After a particularly divisive and negative election season, many might be craving a bit more positive energy and healing. The hectic pace and excessive consumption of the holidays can also cause stress. For these reasons, now is a particularly good time to focus on gratitude and generosity to others.

It turns out that being grateful is actually good for your health. WebMD has reported on the findings from Robert Emmons, University of California Davis Psychology Professor, who said, “Throughout history, philosophers and religious leaders have extolled gratitude as a virtue integral to health and well-being”. Recent gratitude research suggests that feelings of thankfulness have a positive value in helping people cope with daily stressors at home and at work. Easy ways to express gratitude are to write in your journal one thing you are grateful for each day or to talk about it around the dinner table as a family.

Similar to gratitude, helping others makes us feel happy, which can improve our well-being and health. It can also help heal the divide that this election season has created in our country and help us focus on helping each other instead of tearing us apart. Many religious traditions have charity as a core pillar and it has long been viewed as an antidote to the darker side of human nature. This past Tuesday, November 29th, was Giving Tuesday, and was an worthwhile opportunity to help others through monetary donations to charity. However, there are ample opportunities throughout the holiday season and the year to donate time and money to helping others, be it serving in a soup kitchen, donating food or toys to those less fortunate, or participating in community clean-up days.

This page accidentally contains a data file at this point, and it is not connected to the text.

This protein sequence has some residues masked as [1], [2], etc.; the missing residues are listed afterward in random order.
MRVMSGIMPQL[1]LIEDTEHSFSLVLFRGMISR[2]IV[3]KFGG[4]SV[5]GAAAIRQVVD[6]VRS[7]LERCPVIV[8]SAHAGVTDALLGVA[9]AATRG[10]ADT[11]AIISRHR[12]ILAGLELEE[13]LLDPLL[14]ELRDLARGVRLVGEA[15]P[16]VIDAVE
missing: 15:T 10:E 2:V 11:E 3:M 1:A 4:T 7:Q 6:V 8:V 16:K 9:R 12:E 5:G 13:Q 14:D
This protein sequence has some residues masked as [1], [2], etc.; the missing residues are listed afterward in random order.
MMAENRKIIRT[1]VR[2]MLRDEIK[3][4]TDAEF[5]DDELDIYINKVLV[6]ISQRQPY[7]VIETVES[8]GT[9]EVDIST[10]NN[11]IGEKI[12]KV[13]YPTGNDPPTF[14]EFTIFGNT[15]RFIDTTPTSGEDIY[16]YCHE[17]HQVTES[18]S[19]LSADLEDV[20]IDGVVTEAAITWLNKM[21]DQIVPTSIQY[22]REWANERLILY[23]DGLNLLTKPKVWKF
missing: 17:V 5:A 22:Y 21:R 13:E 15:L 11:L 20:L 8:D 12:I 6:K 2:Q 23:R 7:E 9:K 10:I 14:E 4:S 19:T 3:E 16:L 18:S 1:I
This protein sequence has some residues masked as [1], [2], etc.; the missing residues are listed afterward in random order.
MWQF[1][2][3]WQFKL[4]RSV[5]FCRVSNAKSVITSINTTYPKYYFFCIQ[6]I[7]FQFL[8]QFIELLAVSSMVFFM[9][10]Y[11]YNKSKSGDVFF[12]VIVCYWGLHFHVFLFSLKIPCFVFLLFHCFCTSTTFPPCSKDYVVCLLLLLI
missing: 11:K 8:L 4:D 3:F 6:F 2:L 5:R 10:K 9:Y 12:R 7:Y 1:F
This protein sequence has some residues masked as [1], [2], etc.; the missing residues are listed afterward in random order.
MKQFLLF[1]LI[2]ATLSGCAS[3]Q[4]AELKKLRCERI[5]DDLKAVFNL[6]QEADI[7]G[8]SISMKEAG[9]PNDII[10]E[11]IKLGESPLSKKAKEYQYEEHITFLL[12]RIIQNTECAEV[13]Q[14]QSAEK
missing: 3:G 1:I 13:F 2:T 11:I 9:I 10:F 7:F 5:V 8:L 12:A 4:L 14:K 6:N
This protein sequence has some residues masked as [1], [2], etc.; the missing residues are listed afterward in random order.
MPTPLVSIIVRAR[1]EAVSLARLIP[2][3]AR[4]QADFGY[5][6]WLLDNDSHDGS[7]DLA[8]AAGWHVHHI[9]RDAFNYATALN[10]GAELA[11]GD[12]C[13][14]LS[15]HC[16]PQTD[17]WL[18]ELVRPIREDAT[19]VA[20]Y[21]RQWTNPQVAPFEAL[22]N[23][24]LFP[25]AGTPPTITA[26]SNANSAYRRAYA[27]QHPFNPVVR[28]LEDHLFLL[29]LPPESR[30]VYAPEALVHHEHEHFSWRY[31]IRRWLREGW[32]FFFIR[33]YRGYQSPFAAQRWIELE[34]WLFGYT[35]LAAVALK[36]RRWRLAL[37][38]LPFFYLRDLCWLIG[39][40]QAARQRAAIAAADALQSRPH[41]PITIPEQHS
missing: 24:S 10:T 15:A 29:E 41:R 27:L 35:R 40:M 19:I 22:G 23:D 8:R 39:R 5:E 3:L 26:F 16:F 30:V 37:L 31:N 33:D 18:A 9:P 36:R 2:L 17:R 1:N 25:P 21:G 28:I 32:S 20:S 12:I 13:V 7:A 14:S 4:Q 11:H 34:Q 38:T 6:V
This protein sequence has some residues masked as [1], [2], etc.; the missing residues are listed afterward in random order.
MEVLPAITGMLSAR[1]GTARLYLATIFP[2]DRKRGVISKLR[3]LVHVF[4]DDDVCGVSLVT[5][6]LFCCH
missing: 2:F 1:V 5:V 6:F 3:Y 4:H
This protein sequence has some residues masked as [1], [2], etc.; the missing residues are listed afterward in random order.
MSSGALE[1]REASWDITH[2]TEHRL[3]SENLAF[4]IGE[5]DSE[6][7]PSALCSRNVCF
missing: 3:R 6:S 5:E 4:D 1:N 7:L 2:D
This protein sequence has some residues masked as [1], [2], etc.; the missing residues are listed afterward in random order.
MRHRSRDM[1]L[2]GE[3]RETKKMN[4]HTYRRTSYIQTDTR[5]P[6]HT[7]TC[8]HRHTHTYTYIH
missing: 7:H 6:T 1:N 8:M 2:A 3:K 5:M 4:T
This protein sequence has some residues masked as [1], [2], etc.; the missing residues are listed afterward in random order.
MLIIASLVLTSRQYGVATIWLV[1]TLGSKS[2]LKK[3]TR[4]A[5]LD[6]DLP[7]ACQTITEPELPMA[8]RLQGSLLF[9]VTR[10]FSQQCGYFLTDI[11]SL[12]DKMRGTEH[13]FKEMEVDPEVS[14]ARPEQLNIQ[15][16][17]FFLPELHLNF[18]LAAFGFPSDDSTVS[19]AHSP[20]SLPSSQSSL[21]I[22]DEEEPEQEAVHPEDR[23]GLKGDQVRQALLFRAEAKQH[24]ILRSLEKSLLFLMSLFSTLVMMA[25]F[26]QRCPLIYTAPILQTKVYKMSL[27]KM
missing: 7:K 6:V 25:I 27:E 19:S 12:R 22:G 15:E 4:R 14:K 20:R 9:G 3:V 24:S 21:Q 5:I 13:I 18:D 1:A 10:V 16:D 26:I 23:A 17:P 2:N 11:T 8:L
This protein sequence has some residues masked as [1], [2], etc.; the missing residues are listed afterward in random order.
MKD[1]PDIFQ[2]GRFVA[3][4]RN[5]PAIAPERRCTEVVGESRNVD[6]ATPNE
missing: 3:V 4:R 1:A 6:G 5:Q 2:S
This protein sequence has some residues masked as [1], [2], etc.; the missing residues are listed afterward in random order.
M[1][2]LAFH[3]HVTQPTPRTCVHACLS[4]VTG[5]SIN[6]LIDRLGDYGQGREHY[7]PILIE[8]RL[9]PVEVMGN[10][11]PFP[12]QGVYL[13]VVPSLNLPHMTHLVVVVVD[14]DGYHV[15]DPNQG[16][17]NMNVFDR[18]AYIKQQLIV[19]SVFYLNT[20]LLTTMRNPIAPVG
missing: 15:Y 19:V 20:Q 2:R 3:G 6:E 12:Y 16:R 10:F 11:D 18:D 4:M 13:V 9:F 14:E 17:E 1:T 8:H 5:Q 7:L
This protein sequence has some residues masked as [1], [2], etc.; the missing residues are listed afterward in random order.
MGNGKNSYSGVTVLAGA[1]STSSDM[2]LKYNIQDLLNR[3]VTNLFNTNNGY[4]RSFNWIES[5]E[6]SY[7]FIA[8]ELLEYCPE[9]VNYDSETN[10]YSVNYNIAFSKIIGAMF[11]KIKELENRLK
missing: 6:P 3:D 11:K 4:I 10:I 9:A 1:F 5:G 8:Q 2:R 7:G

Furthermore, expressing gratitude around the dinner table and volunteering as a family are excellent ways to instill good values in your children and create positive shared experiences to help them cope with anxiety they may be feeling from the election or other negativity in their lives.

In summary, a focus on gratitude and generosity can generate positive results for society and personal health and well-being.